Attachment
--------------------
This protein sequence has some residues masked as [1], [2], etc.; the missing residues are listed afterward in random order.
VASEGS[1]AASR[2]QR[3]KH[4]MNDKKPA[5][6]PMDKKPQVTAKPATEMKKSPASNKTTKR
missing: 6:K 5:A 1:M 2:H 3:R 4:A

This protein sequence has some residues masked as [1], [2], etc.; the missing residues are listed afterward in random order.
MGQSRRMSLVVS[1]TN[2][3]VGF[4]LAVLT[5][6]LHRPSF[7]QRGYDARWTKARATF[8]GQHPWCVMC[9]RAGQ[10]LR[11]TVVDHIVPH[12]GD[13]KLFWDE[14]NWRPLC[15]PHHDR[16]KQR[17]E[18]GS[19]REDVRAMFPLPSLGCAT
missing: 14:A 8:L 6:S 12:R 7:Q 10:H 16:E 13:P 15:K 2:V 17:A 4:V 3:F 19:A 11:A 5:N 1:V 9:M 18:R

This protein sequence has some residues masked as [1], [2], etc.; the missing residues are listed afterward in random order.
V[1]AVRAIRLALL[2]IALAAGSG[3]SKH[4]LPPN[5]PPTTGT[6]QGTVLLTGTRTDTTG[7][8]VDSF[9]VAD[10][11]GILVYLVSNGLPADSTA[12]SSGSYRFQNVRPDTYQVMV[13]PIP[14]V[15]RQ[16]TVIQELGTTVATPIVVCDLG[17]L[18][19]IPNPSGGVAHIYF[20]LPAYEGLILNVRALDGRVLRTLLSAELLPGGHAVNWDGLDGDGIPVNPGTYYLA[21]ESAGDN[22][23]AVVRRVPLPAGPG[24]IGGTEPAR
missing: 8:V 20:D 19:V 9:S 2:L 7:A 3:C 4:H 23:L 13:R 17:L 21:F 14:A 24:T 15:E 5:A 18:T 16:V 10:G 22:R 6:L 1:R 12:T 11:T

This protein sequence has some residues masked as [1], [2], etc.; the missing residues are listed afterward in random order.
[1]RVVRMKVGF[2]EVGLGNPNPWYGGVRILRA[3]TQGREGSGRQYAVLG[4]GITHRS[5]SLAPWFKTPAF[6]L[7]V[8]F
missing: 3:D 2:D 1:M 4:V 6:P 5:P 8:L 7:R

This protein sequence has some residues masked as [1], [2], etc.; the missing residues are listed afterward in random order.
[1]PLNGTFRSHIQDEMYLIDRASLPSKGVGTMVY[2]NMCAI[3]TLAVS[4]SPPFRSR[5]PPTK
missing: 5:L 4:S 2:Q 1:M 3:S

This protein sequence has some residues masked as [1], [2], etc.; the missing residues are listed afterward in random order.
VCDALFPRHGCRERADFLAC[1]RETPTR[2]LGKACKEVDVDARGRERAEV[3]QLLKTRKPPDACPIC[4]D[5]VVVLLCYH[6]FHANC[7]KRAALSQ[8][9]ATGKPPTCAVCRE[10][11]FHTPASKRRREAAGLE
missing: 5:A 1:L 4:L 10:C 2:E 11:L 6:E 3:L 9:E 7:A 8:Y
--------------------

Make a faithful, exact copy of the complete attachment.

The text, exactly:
This protein sequence has some residues masked as [1], [2], etc.; the missing residues are listed afterward in random order.
VASEGS[1]AASR[2]QR[3]KH[4]MNDKKPA[5][6]PMDKKPQVTAKPATEMKKSPASNKTTKR
missing: 6:K 5:A 1:M 2:H 3:R 4:A

This protein sequence has some residues masked as [1], [2], etc.; the missing residues are listed afterward in random order.
MGQSRRMSLVVS[1]TN[2][3]VGF[4]LAVLT[5][6]LHRPSF[7]QRGYDARWTKARATF[8]GQHPWCVMC[9]RAGQ[10]LR[11]TVVDHIVPH[12]GD[13]KLFWDE[14]NWRPLC[15]PHHDR[16]KQR[17]E[18]GS[19]REDVRAMFPLPSLGCAT
missing: 14:A 8:L 6:S 12:R 7:Q 10:H 16:E 13:P 15:K 2:V 17:A 4:V 3:F 19:A 11:A 5:N 1:V 9:M 18:R

This protein sequence has some residues masked as [1], [2], etc.; the missing residues are listed afterward in random order.
V[1]AVRAIRLALL[2]IALAAGSG[3]SKH[4]LPPN[5]PPTTGT[6]QGTVLLTGTRTDTTG[7][8]VDSF[9]VAD[10][11]GILVYLVSNGLPADSTA[12]SSGSYRFQNVRPDTYQVMV[13]PIP[14]V[15]RQ[16]TVIQELGTTVATPIVVCDLG[17]L[18][19]IPNPSGGVAHIYF[20]LPAYEGLILNVRALDGRVLRTLLSAELLPGGHAVNWDGLDGDGIPVNPGTYYLA[21]ESAGDN[22][23]AVVRRVPLPAGPG[24]IGGTEPAR
missing: 8:V 20:D 19:V 9:S 2:L 7:A 3:C 4:H 23:L 13:R 17:L 21:F 14:A 24:T 15:E 5:A 18:T 16:V 10:G 22:R 6:L 1:R 12:T 11:T

This protein sequence has some residues masked as [1], [2], etc.; the missing residues are listed afterward in random order.
[1]RVVRMKVGF[2]EVGLGNPNPWYGGVRILRA[3]TQGREGSGRQYAVLG[4]GITHRS[5]SLAPWFKTPAF[6]L[7]V[8]F
missing: 3:D 2:D 1:M 4:V 6:P 5:P 8:L 7:R

This protein sequence has some residues masked as [1], [2], etc.; the missing residues are listed afterward in random order.
[1]PLNGTFRSHIQDEMYLIDRASLPSKGVGTMVY[2]NMCAI[3]TLAVS[4]SPPFRSR[5]PPTK
missing: 5:L 4:S 2:Q 1:M 3:S

This protein sequence has some residues masked as [1], [2], etc.; the missing residues are listed afterward in random order.
VCDALFPRHGCRERADFLAC[1]RETPTR[2]LGKACKEVDVDARGRERAEV[3]QLLKTRKPPDACPIC[4]D[5]VVVLLCYH[6]FHANC[7]KRAALSQ[8][9]ATGKPPTCAVCRE[10][11]FHTPASKRRREAAGLE
missing: 5:A 1:L 4:L 10:C 2:E 11:L 6:E 3:L 9:E 7:A 8:Y